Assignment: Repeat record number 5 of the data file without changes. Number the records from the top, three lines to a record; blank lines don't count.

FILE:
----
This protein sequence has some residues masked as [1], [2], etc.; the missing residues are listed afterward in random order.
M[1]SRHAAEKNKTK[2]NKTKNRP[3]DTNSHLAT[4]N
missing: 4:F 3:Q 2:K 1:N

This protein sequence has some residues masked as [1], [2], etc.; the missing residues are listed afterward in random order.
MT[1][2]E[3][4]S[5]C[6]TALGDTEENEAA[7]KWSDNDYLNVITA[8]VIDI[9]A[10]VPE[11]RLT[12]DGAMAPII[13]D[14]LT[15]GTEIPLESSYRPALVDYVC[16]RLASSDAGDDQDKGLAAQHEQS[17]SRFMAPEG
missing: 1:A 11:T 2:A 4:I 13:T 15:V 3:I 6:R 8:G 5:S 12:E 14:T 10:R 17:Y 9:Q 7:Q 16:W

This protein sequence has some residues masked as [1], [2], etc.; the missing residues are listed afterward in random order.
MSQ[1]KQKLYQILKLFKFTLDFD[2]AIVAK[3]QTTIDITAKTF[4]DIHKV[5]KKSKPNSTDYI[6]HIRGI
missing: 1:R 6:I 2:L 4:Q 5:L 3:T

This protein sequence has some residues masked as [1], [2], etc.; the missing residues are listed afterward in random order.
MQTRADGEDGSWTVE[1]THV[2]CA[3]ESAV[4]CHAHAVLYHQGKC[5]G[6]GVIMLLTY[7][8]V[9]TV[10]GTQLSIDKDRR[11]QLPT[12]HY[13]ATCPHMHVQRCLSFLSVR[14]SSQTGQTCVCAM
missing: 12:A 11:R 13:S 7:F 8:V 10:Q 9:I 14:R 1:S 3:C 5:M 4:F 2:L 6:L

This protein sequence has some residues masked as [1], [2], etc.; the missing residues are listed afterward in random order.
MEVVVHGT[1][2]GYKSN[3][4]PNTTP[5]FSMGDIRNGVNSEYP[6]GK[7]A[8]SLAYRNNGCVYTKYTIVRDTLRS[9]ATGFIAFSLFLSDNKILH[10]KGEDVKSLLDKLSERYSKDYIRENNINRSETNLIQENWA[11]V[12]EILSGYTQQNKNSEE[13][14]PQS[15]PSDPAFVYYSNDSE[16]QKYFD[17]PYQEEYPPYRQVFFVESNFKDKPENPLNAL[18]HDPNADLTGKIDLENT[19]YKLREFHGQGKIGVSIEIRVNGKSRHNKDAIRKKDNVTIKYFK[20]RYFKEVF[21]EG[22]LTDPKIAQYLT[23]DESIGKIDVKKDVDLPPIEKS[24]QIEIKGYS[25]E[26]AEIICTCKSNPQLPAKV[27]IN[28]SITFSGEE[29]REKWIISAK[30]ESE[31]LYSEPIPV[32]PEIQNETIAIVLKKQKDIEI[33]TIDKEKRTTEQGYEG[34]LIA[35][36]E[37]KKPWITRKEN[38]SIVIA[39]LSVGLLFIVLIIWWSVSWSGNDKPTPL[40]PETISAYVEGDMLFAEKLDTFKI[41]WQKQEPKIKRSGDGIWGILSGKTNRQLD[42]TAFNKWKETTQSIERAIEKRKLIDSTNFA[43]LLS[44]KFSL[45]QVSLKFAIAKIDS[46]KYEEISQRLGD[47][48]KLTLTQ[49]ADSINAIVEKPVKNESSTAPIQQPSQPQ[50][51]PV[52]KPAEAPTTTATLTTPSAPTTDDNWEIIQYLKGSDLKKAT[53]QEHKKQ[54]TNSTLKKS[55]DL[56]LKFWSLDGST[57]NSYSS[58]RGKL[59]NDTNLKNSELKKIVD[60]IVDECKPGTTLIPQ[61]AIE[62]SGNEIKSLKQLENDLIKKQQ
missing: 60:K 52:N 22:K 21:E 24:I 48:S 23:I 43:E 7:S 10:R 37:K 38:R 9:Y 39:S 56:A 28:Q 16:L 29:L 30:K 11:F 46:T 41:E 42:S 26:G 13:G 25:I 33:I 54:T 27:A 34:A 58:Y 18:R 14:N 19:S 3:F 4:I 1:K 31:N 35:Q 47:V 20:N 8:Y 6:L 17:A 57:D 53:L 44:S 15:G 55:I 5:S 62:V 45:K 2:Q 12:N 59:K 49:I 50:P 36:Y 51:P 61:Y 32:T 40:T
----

This protein sequence has some residues masked as [1], [2], etc.; the missing residues are listed afterward in random order.
MEVVVHGT[1][2]GYKSN[3][4]PNTTP[5]FSMGDIRNGVNSEYP[6]GK[7]A[8]SLAYRNNGCVYTKYTIVRDTLRS[9]ATGFIAFSLFLSDNKILH[10]KGEDVKSLLDKLSERYSKDYIRENNINRSETNLIQENWA[11]V[12]EILSGYTQQNKNSEE[13][14]PQS[15]PSDPAFVYYSNDSE[16]QKYFD[17]PYQEEYPPYRQVFFVESNFKDKPENPLNAL[18]HDPNADLTGKIDLENT[19]YKLREFHGQGKIGVSIEIRVNGKSRHNKDAIRKKDNVTIKYFK[20]RYFKEVF[21]EG[22]LTDPKIAQYLT[23]DESIGKIDVKKDVDLPPIEKS[24]QIEIKGYS[25]E[26]AEIICTCKSNPQLPAKV[27]IN[28]SITFSGEE[29]REKWIISAK[30]ESE[31]LYSEPIPV[32]PEIQNETIAIVLKKQKDIEI[33]TIDKEKRTTEQGYEG[34]LIA[35][36]E[37]KKPWITRKEN[38]SIVIA[39]LSVGLLFIVLIIWWSVSWSGNDKPTPL[40]PETISAYVEGDMLFAEKLDTFKI[41]WQKQEPKIKRSGDGIWGILSGKTNRQLD[42]TAFNKWKETTQSIERAIEKRKLIDSTNFA[43]LLS[44]KFSL[45]QVSLKFAIAKIDS[46]KYEEISQRLGD[47][48]KLTLTQ[49]ADSINAIVEKPVKNESSTAPIQQPSQPQ[50][51]PV[52]KPAEAPTTTATLTTPSAPTTDDNWEIIQYLKGSDLKKAT[53]QEHKKQ[54]TNSTLKKS[55]DL[56]LKFWSLDGST[57]NSYSS[58]RGKL[59]NDTNLKNSELKKIVD[60]IVDECKPGTTLIPQ[61]AIE[62]SGNEIKSLKQLENDLIKKQQ
missing: 60:K 52:N 22:K 21:E 24:I 48:S 23:I 43:E 7:S 10:R 37:K 38:R 9:Y 39:S 56:A 28:Q 16:L 29:L 30:K 11:F 46:T 41:E 42:S 26:G 13:G 25:I 33:I 54:T 27:A 34:A 58:Y 18:R 14:N 19:S 3:F 4:I 1:K 31:N 35:Q 47:V 20:N 8:Y 6:L 17:A 57:D 53:L 44:S 15:G 55:I 5:S 62:V 45:K 2:Q 12:N 59:K 49:I 50:P 36:Y 51:P 61:Y 32:T 40:T